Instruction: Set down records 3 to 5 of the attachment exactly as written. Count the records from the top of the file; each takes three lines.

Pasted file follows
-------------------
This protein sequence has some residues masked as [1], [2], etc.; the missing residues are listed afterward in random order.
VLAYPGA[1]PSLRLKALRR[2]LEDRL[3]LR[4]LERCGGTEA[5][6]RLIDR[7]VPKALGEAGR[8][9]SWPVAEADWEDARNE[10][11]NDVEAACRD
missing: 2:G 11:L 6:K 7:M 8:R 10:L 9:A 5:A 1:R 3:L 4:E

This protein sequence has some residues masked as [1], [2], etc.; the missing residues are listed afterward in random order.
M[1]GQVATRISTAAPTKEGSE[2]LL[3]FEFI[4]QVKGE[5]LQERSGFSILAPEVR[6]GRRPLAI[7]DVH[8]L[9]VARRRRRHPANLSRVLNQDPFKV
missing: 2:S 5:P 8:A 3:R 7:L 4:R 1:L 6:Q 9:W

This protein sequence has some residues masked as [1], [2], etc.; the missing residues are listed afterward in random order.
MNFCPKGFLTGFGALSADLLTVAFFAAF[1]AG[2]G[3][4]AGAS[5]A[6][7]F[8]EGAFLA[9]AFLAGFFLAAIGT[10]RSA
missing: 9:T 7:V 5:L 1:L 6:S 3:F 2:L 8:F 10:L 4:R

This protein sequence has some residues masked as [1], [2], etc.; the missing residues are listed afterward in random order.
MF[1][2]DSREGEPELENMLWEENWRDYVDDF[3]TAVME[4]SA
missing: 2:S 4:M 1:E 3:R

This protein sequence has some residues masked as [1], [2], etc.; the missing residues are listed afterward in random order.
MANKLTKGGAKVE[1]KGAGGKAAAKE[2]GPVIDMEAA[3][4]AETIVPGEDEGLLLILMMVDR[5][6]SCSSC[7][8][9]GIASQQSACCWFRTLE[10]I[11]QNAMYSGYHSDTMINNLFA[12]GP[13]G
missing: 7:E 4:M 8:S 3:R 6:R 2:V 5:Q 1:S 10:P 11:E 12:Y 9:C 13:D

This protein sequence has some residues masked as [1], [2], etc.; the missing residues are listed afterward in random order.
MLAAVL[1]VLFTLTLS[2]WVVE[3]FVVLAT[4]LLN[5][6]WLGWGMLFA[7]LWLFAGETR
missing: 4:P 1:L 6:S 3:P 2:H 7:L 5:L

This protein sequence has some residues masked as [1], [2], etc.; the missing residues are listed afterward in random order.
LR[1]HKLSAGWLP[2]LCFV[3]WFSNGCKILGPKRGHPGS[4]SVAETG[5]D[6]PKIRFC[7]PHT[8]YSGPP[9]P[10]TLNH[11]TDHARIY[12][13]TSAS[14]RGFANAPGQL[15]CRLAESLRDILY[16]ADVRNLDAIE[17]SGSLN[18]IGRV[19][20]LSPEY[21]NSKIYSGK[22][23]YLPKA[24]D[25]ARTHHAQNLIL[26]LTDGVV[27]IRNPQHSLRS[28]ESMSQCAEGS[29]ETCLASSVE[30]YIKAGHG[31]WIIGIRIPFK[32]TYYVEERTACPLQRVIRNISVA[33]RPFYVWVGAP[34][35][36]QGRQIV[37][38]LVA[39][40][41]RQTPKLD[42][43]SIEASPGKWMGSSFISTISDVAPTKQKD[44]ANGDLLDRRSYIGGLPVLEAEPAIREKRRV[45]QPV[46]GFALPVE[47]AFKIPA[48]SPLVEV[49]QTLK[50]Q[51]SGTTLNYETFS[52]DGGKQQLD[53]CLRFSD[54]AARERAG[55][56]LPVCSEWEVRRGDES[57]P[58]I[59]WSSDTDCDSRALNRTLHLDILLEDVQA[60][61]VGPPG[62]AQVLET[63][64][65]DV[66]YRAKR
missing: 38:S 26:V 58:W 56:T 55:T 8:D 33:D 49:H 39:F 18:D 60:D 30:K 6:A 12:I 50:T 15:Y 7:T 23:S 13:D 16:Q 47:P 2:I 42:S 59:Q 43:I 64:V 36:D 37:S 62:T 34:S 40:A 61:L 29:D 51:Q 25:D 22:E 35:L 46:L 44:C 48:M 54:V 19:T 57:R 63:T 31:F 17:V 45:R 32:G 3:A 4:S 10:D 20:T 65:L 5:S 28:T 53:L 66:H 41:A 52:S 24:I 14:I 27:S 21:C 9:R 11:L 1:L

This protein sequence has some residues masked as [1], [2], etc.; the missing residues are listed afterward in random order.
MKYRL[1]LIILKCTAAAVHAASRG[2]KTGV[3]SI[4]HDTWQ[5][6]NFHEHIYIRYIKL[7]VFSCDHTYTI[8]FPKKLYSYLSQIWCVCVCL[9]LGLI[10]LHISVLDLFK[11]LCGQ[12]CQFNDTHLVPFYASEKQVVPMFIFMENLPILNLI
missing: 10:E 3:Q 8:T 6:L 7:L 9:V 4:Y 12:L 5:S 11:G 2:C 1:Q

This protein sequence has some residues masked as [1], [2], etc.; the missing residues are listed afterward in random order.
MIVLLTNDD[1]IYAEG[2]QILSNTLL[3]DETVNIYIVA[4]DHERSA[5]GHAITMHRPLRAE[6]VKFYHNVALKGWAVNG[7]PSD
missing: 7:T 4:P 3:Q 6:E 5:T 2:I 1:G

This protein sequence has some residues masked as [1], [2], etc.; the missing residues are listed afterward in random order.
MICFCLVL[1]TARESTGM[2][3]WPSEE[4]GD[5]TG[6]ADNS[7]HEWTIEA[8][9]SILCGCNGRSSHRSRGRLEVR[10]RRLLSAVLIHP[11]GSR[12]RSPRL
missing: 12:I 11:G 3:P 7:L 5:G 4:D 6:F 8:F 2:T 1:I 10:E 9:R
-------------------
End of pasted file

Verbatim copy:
This protein sequence has some residues masked as [1], [2], etc.; the missing residues are listed afterward in random order.
MNFCPKGFLTGFGALSADLLTVAFFAAF[1]AG[2]G[3][4]AGAS[5]A[6][7]F[8]EGAFLA[9]AFLAGFFLAAIGT[10]RSA
missing: 9:T 7:V 5:L 1:L 6:S 3:F 2:L 8:F 10:L 4:R

This protein sequence has some residues masked as [1], [2], etc.; the missing residues are listed afterward in random order.
MF[1][2]DSREGEPELENMLWEENWRDYVDDF[3]TAVME[4]SA
missing: 2:S 4:M 1:E 3:R

This protein sequence has some residues masked as [1], [2], etc.; the missing residues are listed afterward in random order.
MANKLTKGGAKVE[1]KGAGGKAAAKE[2]GPVIDMEAA[3][4]AETIVPGEDEGLLLILMMVDR[5][6]SCSSC[7][8][9]GIASQQSACCWFRTLE[10]I[11]QNAMYSGYHSDTMINNLFA[12]GP[13]G
missing: 7:E 4:M 8:S 3:R 6:R 2:V 5:Q 1:S 10:P 11:E 12:Y 9:C 13:D